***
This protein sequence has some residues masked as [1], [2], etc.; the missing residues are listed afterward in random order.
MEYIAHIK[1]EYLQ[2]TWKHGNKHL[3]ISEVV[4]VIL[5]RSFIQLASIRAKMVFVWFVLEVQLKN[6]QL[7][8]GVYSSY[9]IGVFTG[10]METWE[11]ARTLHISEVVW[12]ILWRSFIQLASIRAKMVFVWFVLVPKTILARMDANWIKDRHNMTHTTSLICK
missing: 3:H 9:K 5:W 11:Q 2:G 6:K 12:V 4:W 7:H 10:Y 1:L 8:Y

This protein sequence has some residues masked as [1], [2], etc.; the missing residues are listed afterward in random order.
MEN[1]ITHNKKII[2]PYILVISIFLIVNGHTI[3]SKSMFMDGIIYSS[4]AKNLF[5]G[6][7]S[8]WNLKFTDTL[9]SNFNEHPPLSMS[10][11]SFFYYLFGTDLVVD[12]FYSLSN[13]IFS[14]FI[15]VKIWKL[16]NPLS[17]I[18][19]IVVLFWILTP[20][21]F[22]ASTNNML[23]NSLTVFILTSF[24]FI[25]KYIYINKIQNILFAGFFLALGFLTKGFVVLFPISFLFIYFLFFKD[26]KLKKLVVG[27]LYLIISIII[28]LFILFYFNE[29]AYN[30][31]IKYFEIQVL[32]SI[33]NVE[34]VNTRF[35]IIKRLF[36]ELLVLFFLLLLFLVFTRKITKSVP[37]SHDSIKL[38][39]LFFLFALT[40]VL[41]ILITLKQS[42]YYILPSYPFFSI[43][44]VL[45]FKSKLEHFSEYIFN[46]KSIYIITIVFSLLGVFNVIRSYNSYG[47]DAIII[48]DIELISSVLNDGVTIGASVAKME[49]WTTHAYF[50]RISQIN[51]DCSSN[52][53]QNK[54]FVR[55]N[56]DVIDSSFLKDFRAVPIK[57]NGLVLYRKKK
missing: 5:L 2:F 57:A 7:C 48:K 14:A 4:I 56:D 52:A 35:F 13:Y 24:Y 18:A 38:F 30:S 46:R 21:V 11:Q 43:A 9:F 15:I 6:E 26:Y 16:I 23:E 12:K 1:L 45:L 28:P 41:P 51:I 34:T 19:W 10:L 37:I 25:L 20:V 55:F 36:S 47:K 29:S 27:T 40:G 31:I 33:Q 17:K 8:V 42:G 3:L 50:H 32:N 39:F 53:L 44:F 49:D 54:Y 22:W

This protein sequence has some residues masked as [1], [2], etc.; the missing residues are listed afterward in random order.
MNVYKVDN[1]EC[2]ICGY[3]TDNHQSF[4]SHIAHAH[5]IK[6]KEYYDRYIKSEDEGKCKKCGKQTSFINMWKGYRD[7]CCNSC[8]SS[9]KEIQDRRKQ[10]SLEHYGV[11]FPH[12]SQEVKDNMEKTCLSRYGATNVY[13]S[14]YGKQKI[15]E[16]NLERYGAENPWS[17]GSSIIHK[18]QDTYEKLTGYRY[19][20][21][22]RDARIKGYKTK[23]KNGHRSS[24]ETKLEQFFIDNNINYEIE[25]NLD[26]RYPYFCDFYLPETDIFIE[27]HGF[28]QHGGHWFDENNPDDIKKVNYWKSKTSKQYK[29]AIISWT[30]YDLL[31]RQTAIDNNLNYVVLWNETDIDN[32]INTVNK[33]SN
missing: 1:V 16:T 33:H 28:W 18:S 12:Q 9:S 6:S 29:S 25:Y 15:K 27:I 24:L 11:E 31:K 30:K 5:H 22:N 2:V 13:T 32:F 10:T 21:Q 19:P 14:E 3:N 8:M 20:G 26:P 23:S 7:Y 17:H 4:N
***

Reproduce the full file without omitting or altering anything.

This protein sequence has some residues masked as [1], [2], etc.; the missing residues are listed afterward in random order.
MEYIAHIK[1]EYLQ[2]TWKHGNKHL[3]ISEVV[4]VIL[5]RSFIQLASIRAKMVFVWFVLEVQLKN[6]QL[7][8]GVYSSY[9]IGVFTG[10]METWE[11]ARTLHISEVVW[12]ILWRSFIQLASIRAKMVFVWFVLVPKTILARMDANWIKDRHNMTHTTSLICK
missing: 3:H 9:K 5:W 11:Q 2:G 6:K 12:V 4:W 7:H 10:Y 1:L 8:Y

This protein sequence has some residues masked as [1], [2], etc.; the missing residues are listed afterward in random order.
MEN[1]ITHNKKII[2]PYILVISIFLIVNGHTI[3]SKSMFMDGIIYSS[4]AKNLF[5]G[6][7]S[8]WNLKFTDTL[9]SNFNEHPPLSMS[10][11]SFFYYLFGTDLVVD[12]FYSLSN[13]IFS[14]FI[15]VKIWKL[16]NPLS[17]I[18][19]IVVLFWILTP[20][21]F[22]ASTNNML[23]NSLTVFILTSF[24]FI[25]KYIYINKIQNILFAGFFLALGFLTKGFVVLFPISFLFIYFLFFKD[26]KLKKLVVG[27]LYLIISIII[28]LFILFYFNE[29]AYN[30][31]IKYFEIQVL[32]SI[33]NVE[34]VNTRF[35]IIKRLF[36]ELLVLFFLLLLFLVFTRKITKSVP[37]SHDSIKL[38][39]LFFLFALT[40]VL[41]ILITLKQS[42]YYILPSYPFFSI[43][44]VL[45]FKSKLEHFSEYIFN[46]KSIYIITIVFSLLGVFNVIRSYNSYG[47]DAIII[48]DIELISSVLNDGVTIGASVAKME[49]WTTHAYF[50]RISQIN[51]DCSSN[52][53]QNK[54]FVR[55]N[56]DVIDSSFLKDFRAVPIK[57]NGLVLYRKKK
missing: 5:L 2:F 57:A 7:C 48:K 14:A 4:I 56:D 52:A 35:F 13:Y 24:Y 18:A 38:F 30:S 46:R 21:V 11:Q 43:A 9:F 15:I 6:E 26:Y 16:I 23:E 12:K 1:L 45:L 28:P 41:P 51:I 34:T 19:W 10:L 37:I 25:L 20:V 55:F 36:S 47:K 29:S 27:T 40:G 31:I 33:Q 17:K 8:V 42:G 3:L 50:H 32:N 39:F 53:L 44:F 49:D 54:Y 22:W

This protein sequence has some residues masked as [1], [2], etc.; the missing residues are listed afterward in random order.
MNVYKVDN[1]EC[2]ICGY[3]TDNHQSF[4]SHIAHAH[5]IK[6]KEYYDRYIKSEDEGKCKKCGKQTSFINMWKGYRD[7]CCNSC[8]SS[9]KEIQDRRKQ[10]SLEHYGV[11]FPH[12]SQEVKDNMEKTCLSRYGATNVY[13]S[14]YGKQKI[15]E[16]NLERYGAENPWS[17]GSSIIHK[18]QDTYEKLTGYRY[19][20][21][22]RDARIKGYKTK[23]KNGHRSS[24]ETKLEQFFIDNNINYEIE[25]NLD[26]RYPYFCDFYLPETDIFIE[27]HGF[28]QHGGHWFDENNPDDIKKVNYWKSKTSKQYK[29]AIISWT[30]YDLL[31]RQTAIDNNLNYVVLWNETDIDN[32]INTVNK[33]SN
missing: 1:V 16:T 33:H 28:W 18:S 12:Q 9:S 6:S 29:S 25:Y 15:K 27:I 24:L 11:E 31:K 30:K 5:H 22:N 2:V 13:T 32:F 10:T 21:Q 19:P 14:E 3:N 8:M 20:G 26:P 23:S 7:Y 17:H 4:N